From in-car temperatures as high as the 130s to rain, how weather impacts NASCAR races
The 2023 NASCAR Cup Series schedule officially begins Sunday with the 65th running of the Daytona 500 at Daytona International Speedway.
And now that football season is over, a lot of people's Sundays will include watching NASCAR and cheering on their favorite driver. You might think that rain is the only factor that can have an impact on the races, but in general, the weather can play a huge role in the outcome of a race.
"Presuming that cold track temperatures are associated with cold air temps, engines have more horsepower and lower fuel usage on cold days," said Aaron Studwell, Ph.D., Chief Meteorologist, Founder and Lead Researcher for RaceWeather and President of ExoConsulting. "This is because the air is denser with more oxygen and improves the engine’s efficiency."
However, Studwell stated that tire grip is lower during cold weather, which negatively impacts the car's handling. Now, if the track is hot, which is the more likely scenario this weekend, the car's tires have an increased grip and improved handling.
Bubba Wallace, driver of the #23 McDonald's Toyota, drives through the garage during practice for the NASCAR Cup Series 65th Annual Daytona 500 at Daytona International Speedway on February 18, 2023 in Daytona Beach, Florida. (Photo by James Gilbert/
"When the track is hot, there is increased grip and improved handling. But tire wear does increase, so again, it’s about trade-off," said Studwell.
So Studwell says warm (but not hot) tires and cold air temperatures are really the best scenarios for a car’s optimal performance.
What will the weather be like for the Daytona 500?
Currently, it's forecast to be in the upper 70s and partly sunny when the race begins at 2:30 p.m. Eastern time on FOX. By Sunday evening, temperatures will drop to the mid-50s under mostly cloudy skies.
The Daytona 500 will be held Sunday at Daytona International Speedway in Daytona Beach, Florida. (FOX Weather)
‘In-car temperatures can climb into the 130s’
During the summer months, the temperatures at the start of a race may be in the 90s with the heat index approaching 110 degrees.
Studwell said generally, these are forecast, so the drivers, along with the whole race team, will put an extra focus on hydration.
"In-car temperatures can climb into the 130s with some drivers losing between 10-15 pounds during the course of the race," Studwell stated.
Studwell mentioned that continuous innovations in driver cooling systems now bring outside air into the driver’s helmet through a flexible tube. Over the past few years, some drivers have adopted a cooling system that is built into a shirt worn under their fire suit.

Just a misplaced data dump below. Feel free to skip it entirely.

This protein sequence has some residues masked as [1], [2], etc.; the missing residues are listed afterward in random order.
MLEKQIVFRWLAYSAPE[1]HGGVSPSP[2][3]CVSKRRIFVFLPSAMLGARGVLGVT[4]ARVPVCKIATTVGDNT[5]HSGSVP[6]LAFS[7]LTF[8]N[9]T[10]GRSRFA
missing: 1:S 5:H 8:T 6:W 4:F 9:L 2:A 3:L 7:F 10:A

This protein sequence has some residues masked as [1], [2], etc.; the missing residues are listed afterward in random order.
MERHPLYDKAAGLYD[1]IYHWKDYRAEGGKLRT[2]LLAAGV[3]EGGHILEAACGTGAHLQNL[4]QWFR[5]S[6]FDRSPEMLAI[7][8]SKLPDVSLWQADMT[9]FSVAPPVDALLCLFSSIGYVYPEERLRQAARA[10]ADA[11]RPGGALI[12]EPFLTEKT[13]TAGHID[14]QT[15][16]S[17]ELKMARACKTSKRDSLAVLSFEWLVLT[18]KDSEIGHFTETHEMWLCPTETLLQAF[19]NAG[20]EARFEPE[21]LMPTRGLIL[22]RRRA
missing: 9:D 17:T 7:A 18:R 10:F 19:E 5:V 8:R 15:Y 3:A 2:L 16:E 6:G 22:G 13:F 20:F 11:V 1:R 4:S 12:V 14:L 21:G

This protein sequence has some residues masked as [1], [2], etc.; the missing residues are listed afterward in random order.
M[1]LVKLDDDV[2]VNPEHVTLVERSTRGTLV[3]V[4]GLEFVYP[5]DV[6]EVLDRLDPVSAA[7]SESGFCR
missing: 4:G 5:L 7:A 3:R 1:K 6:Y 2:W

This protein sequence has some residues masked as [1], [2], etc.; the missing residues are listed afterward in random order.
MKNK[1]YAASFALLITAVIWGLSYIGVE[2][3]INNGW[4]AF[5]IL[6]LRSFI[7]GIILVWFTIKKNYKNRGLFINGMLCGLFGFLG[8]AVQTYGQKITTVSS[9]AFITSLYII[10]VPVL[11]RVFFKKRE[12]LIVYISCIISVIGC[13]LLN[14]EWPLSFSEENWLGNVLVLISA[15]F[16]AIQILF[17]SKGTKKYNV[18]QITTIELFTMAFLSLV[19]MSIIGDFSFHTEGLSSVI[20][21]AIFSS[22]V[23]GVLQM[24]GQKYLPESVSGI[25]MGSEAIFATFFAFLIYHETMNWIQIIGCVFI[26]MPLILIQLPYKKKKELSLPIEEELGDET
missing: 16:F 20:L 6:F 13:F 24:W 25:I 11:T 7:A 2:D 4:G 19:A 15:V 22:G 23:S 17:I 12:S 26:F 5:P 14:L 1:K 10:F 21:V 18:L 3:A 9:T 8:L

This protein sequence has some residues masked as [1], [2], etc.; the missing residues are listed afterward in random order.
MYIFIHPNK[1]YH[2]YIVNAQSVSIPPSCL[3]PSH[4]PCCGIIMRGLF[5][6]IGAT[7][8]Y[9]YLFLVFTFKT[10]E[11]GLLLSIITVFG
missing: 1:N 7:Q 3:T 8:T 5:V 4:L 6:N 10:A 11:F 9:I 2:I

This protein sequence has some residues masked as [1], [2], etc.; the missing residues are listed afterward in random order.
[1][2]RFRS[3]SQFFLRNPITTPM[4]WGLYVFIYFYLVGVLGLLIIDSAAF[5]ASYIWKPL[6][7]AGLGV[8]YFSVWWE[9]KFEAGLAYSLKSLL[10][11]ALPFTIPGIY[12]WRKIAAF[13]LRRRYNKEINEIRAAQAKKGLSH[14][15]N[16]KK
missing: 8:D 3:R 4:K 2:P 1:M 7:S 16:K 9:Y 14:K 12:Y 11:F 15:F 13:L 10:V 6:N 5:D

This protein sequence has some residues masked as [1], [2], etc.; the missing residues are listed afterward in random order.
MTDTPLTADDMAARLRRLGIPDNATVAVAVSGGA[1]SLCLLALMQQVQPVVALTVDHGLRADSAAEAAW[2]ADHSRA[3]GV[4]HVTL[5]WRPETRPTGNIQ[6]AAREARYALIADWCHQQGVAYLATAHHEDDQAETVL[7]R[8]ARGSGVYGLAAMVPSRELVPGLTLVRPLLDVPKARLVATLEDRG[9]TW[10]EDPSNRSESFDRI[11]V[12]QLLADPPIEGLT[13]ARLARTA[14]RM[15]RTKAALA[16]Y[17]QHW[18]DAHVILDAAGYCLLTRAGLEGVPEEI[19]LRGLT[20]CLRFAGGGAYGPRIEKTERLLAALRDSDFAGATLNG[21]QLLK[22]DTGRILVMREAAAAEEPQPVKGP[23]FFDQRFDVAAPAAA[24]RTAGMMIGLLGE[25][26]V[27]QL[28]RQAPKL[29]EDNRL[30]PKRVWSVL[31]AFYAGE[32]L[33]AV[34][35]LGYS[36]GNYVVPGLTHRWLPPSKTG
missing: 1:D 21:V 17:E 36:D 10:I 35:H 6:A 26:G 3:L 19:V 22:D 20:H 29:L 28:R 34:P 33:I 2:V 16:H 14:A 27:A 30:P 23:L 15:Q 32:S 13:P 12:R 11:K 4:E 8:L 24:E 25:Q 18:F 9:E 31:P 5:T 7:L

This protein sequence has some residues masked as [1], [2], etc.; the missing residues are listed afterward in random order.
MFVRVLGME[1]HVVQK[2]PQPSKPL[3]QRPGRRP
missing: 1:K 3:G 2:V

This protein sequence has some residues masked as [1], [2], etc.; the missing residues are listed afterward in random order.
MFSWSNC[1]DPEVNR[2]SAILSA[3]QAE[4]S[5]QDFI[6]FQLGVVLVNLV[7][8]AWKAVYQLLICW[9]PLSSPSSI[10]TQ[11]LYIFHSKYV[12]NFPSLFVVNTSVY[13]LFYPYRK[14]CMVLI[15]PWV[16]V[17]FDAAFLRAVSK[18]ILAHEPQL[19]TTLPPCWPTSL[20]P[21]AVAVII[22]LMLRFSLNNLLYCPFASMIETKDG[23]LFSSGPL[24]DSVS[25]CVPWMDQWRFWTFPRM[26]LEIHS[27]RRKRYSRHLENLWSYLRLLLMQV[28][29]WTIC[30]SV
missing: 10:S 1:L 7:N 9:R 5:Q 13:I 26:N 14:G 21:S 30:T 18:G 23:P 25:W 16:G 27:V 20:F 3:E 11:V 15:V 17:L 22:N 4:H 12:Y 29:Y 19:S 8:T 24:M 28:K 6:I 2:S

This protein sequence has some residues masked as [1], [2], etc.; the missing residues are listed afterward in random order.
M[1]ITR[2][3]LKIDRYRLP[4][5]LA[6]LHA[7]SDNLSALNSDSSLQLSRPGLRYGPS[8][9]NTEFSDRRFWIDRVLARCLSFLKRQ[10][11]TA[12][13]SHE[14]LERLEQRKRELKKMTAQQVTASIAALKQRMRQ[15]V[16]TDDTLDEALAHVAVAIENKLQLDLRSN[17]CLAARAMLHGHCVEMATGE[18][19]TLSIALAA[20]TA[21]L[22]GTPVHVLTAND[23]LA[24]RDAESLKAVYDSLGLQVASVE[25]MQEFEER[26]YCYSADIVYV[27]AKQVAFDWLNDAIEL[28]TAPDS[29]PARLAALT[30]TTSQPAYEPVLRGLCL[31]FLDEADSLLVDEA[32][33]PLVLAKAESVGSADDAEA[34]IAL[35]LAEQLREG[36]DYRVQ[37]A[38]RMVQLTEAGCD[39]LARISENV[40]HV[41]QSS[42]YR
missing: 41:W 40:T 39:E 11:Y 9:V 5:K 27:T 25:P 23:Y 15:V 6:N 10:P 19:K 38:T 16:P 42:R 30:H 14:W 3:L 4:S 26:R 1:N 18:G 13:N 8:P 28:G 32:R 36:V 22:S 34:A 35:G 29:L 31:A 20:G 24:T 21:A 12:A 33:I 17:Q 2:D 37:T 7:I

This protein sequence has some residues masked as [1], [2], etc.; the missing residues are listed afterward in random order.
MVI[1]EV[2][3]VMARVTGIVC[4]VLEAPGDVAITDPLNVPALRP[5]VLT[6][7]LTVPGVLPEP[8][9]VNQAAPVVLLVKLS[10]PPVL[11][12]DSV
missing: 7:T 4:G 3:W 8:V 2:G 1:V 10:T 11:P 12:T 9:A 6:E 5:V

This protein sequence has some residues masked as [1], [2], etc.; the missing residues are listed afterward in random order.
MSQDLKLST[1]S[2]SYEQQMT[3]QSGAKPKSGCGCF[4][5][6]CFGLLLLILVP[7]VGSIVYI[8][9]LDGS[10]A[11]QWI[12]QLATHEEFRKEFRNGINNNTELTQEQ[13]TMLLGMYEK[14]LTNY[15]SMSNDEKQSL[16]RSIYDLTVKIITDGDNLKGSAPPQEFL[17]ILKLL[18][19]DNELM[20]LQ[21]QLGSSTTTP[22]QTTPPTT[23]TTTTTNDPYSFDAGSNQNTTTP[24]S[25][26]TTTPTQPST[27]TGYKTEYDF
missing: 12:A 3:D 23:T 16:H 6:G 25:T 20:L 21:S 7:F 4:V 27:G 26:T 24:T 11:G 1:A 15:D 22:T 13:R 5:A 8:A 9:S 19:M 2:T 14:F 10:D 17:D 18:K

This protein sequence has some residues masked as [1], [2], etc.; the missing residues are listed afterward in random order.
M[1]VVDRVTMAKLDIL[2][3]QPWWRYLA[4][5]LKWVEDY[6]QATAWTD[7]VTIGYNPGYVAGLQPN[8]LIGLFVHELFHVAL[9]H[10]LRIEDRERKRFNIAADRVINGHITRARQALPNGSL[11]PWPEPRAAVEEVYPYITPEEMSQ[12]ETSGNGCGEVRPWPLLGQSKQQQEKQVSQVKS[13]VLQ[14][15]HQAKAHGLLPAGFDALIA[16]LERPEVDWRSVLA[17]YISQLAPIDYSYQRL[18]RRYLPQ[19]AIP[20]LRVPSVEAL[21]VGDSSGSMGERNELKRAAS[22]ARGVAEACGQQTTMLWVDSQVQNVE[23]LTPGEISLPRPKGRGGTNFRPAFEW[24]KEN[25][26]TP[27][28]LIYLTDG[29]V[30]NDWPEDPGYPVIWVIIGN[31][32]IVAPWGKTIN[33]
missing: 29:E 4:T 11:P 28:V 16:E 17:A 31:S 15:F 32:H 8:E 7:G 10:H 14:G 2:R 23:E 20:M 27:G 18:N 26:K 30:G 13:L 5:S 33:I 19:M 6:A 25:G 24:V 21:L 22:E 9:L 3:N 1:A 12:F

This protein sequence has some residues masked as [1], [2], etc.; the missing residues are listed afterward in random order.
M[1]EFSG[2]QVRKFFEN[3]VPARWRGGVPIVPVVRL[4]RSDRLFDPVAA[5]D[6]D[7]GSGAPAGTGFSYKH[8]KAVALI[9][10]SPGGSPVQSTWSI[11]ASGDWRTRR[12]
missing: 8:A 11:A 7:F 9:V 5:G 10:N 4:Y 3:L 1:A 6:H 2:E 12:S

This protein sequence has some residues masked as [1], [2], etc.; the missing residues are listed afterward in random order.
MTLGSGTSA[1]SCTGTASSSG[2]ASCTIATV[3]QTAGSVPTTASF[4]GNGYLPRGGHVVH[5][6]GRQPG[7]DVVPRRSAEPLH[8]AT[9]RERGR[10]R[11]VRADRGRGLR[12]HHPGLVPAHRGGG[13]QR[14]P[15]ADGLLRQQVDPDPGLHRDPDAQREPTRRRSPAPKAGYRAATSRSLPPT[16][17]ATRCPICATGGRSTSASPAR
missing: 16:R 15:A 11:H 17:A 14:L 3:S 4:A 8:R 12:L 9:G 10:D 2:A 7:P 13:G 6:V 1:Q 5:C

From a rain perspective, teams will monitor both the actual and forecast weather, so a crew chief may alter pit strategy and timing based on the short-term forecast.
KEEPING NASCAR DRIVERS FROM OVERHEATING IS A BALANCE OF WEIGHT, AERODYNAMICS AND SAFETY
DAYTONA BEACH, FLORIDA - FEBRUARY 18: Joey Logano, driver of the #22 Shell Pennzoil Ford, drives through the garage during practice for the NASCAR Cup Series 65th Annual Daytona 500 at Daytona International Speedway on February 18, 2023 in Daytona Be
NASCAR can’t run on wet road surfaces
Speaking of rain, while it won't be a factor for the Daytona 500, it is not very desirable for a racing weekend. NASCAR can’t run on wet road surfaces. Without any tread on the tires, the track becomes dangerously slick for drivers.
NASCAR USES SPECIALTY TRACK-DRYING TECHNOLOGY TO RID THE RAIN FROM RACETRACKS
The #2 Miller Lite Dodge driven by Brad Keselowski sits on pit road as rain falls prior to the start of the NASCAR Sprint Cup Series Daytona 500 at Daytona International Speedway on February 26, 2012 in Daytona Beach, Florida. (Photo by Jared C. Tilt
For the passionate NASCAR fans, the weather-related issues range from the heat index to needing sunscreen to taking cover from lightning in the event of nearby storms. As Studwell noted, all these could happen in one afternoon for fans.
"When we issue our forecasts and race day update, there is a reminder for hydration. It’s so easy to lose track of that when tailgating," said Studwell. "Also, even pre-race, we will watch our systems for lightning and issue updates around that too."
A general view of racing during the NASCAR Xfinity Series Wawa 250 at Daytona International Speedway on August 28, 2021 in Daytona Beach, Florida. (Photo by Jared C. Tilton/Getty Images)
Either way, the weather plays a key component once you hear "Drivers! Start .. your … engines!!"